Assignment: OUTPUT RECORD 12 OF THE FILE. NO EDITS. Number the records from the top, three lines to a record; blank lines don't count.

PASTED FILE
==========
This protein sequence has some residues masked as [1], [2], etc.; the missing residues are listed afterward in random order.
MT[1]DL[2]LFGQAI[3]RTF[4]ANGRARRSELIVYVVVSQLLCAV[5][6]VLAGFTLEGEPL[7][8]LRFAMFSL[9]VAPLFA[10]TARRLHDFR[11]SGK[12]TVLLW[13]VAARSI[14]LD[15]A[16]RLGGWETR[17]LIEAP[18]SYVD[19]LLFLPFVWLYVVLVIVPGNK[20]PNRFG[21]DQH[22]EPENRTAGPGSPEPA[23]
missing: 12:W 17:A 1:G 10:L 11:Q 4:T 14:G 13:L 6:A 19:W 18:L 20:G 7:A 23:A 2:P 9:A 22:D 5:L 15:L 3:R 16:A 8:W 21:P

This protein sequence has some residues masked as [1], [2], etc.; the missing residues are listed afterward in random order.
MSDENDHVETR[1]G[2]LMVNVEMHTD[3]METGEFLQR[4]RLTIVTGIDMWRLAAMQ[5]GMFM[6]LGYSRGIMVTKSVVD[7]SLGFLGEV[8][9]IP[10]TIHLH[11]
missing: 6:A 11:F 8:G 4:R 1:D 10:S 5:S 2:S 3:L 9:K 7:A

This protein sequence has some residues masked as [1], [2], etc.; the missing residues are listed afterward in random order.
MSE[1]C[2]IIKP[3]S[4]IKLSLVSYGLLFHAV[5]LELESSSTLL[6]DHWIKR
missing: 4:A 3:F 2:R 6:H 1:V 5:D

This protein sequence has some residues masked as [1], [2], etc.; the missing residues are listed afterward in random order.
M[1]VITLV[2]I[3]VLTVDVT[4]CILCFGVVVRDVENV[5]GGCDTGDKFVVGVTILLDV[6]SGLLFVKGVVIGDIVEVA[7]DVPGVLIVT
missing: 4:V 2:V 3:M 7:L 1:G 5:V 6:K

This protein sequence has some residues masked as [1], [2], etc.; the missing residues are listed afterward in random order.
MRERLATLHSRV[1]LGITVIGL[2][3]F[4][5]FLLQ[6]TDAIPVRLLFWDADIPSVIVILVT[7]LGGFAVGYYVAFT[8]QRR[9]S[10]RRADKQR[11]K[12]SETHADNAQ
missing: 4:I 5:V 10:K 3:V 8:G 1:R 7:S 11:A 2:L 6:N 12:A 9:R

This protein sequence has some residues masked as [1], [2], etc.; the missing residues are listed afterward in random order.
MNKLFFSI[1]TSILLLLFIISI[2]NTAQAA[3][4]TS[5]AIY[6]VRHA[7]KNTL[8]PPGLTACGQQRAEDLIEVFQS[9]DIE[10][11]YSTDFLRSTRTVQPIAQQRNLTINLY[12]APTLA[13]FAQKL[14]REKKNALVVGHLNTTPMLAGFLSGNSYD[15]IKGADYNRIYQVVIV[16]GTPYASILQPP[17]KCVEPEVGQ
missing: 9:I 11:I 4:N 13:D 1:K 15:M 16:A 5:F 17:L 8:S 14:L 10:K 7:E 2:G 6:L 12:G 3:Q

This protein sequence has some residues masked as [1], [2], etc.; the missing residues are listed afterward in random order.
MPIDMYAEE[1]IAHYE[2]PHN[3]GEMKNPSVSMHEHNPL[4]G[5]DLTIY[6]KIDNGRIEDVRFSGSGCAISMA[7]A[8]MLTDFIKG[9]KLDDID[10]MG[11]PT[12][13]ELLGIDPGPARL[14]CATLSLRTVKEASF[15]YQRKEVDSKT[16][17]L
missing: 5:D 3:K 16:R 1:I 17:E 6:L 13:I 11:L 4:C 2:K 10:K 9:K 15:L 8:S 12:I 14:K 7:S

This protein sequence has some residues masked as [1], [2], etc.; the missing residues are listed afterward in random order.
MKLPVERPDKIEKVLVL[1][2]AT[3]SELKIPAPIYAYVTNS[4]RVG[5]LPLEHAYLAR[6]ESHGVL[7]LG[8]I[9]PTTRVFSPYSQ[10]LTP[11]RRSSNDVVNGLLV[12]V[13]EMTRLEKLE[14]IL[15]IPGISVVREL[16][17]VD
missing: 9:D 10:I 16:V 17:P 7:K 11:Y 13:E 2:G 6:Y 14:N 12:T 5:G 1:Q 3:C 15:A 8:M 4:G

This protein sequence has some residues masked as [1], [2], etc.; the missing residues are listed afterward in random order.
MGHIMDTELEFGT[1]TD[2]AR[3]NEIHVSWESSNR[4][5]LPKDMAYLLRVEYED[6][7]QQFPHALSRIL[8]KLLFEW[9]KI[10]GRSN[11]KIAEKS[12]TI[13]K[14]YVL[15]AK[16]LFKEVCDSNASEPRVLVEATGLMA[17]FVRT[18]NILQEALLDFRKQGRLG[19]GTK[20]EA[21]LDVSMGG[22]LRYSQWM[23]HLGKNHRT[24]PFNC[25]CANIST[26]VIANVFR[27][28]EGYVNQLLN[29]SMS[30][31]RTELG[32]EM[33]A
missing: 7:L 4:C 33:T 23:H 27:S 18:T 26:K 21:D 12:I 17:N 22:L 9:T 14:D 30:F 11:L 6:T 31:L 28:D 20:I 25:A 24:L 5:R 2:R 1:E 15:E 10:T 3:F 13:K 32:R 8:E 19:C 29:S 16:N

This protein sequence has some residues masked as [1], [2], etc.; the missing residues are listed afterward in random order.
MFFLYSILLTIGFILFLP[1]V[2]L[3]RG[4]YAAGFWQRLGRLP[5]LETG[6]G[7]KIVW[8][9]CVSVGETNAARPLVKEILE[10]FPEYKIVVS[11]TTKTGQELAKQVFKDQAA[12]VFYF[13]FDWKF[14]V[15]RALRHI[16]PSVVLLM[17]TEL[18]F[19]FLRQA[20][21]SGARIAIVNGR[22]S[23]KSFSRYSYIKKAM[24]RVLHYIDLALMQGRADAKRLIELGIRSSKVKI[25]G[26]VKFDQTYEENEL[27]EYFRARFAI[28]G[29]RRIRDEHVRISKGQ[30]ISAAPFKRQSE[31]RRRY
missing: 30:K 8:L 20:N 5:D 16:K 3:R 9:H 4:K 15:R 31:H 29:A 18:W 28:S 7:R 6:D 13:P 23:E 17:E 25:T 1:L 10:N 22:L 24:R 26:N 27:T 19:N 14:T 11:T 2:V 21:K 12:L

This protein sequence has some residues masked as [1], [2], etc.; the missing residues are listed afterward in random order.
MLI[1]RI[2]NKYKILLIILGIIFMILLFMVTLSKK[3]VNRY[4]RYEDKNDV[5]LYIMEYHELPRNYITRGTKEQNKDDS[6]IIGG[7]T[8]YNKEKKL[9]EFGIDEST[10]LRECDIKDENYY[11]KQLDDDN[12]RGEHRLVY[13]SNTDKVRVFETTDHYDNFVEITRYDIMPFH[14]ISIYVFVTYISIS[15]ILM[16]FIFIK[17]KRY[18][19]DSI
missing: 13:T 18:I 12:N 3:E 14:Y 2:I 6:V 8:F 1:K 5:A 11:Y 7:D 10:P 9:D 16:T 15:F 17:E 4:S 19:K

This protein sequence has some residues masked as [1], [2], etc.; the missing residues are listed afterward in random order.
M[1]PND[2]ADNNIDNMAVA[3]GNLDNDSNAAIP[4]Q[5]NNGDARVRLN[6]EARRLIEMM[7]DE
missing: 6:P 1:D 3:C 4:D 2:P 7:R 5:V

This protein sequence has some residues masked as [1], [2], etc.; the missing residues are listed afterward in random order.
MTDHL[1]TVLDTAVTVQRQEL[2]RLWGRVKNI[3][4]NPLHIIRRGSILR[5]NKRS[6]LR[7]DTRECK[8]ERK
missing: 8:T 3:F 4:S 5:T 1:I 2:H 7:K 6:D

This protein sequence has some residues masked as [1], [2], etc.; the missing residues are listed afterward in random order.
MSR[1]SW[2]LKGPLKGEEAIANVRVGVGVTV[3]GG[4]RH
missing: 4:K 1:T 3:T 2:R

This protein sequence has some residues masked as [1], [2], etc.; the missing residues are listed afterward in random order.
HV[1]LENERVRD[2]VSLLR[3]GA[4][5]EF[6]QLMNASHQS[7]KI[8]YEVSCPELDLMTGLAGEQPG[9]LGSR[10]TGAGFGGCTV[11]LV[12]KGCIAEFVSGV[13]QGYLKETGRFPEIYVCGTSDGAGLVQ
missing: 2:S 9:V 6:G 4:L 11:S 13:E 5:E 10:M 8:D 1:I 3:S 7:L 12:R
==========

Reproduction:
This protein sequence has some residues masked as [1], [2], etc.; the missing residues are listed afterward in random order.
M[1]PND[2]ADNNIDNMAVA[3]GNLDNDSNAAIP[4]Q[5]NNGDARVRLN[6]EARRLIEMM[7]DE
missing: 6:P 1:D 3:C 4:D 2:P 7:R 5:V